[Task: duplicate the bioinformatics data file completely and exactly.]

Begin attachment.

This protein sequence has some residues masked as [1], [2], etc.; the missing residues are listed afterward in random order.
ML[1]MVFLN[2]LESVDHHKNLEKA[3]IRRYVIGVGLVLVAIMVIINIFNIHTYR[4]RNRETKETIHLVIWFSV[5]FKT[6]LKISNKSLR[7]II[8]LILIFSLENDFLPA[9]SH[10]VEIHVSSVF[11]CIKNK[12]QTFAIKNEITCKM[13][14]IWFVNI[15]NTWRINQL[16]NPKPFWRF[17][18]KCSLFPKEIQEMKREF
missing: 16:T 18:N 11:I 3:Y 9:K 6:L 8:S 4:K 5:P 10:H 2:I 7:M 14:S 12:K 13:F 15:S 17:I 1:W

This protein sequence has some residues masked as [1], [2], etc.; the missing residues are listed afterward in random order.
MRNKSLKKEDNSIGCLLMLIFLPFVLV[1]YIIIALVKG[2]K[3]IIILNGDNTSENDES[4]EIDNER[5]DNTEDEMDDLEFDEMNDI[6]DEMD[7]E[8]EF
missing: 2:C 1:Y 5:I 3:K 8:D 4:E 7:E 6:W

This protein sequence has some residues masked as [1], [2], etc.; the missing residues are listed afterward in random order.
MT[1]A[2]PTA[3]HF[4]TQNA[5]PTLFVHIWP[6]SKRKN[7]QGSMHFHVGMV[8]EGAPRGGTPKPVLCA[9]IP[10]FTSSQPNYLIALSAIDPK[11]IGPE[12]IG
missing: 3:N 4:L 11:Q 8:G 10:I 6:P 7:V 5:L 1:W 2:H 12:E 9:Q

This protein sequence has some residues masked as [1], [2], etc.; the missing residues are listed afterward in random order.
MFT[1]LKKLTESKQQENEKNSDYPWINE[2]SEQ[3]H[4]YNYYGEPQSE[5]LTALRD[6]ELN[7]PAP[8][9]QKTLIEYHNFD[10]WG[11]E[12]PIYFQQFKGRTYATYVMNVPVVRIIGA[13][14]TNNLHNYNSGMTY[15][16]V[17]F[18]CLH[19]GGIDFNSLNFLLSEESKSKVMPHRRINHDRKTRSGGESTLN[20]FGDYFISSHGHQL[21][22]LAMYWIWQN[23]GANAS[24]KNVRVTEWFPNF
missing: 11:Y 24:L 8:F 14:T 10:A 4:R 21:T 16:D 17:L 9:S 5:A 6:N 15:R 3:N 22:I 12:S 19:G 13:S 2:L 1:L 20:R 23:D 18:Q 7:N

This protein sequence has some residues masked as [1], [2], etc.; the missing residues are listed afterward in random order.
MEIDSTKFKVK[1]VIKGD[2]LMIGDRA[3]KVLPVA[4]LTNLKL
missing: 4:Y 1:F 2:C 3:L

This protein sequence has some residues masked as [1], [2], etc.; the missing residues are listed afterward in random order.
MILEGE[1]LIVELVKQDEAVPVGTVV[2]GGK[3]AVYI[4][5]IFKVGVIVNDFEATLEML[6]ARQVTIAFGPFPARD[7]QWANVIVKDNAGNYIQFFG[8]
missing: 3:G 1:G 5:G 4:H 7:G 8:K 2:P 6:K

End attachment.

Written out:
This protein sequence has some residues masked as [1], [2], etc.; the missing residues are listed afterward in random order.
ML[1]MVFLN[2]LESVDHHKNLEKA[3]IRRYVIGVGLVLVAIMVIINIFNIHTYR[4]RNRETKETIHLVIWFSV[5]FKT[6]LKISNKSLR[7]II[8]LILIFSLENDFLPA[9]SH[10]VEIHVSSVF[11]CIKNK[12]QTFAIKNEITCKM[13][14]IWFVNI[15]NTWRINQL[16]NPKPFWRF[17][18]KCSLFPKEIQEMKREF
missing: 16:T 18:N 11:I 3:Y 9:K 6:L 8:S 4:K 5:P 10:H 2:I 7:M 14:S 12:K 13:F 15:S 17:I 1:W

This protein sequence has some residues masked as [1], [2], etc.; the missing residues are listed afterward in random order.
MRNKSLKKEDNSIGCLLMLIFLPFVLV[1]YIIIALVKG[2]K[3]IIILNGDNTSENDES[4]EIDNER[5]DNTEDEMDDLEFDEMNDI[6]DEMD[7]E[8]EF
missing: 2:C 1:Y 5:I 3:K 8:D 4:E 7:E 6:W

This protein sequence has some residues masked as [1], [2], etc.; the missing residues are listed afterward in random order.
MT[1]A[2]PTA[3]HF[4]TQNA[5]PTLFVHIWP[6]SKRKN[7]QGSMHFHVGMV[8]EGAPRGGTPKPVLCA[9]IP[10]FTSSQPNYLIALSAIDPK[11]IGPE[12]IG
missing: 3:N 4:L 11:Q 8:G 10:I 6:P 7:V 5:L 1:W 2:H 12:E 9:Q

This protein sequence has some residues masked as [1], [2], etc.; the missing residues are listed afterward in random order.
MFT[1]LKKLTESKQQENEKNSDYPWINE[2]SEQ[3]H[4]YNYYGEPQSE[5]LTALRD[6]ELN[7]PAP[8][9]QKTLIEYHNFD[10]WG[11]E[12]PIYFQQFKGRTYATYVMNVPVVRIIGA[13][14]TNNLHNYNSGMTY[15][16]V[17]F[18]CLH[19]GGIDFNSLNFLLSEESKSKVMPHRRINHDRKTRSGGESTLN[20]FGDYFISSHGHQL[21][22]LAMYWIWQN[23]GANAS[24]KNVRVTEWFPNF
missing: 11:Y 24:L 8:F 14:T 10:A 4:R 21:T 16:D 17:L 9:S 5:A 6:N 15:R 3:N 22:I 12:S 19:G 13:S 2:L 1:L 20:R 23:D 18:Q 7:N

This protein sequence has some residues masked as [1], [2], etc.; the missing residues are listed afterward in random order.
MEIDSTKFKVK[1]VIKGD[2]LMIGDRA[3]KVLPVA[4]LTNLKL
missing: 4:Y 1:F 2:C 3:L

This protein sequence has some residues masked as [1], [2], etc.; the missing residues are listed afterward in random order.
MILEGE[1]LIVELVKQDEAVPVGTVV[2]GGK[3]AVYI[4][5]IFKVGVIVNDFEATLEML[6]ARQVTIAFGPFPARD[7]QWANVIVKDNAGNYIQFFG[8]
missing: 3:G 1:G 5:G 4:H 7:G 8:K 2:P 6:K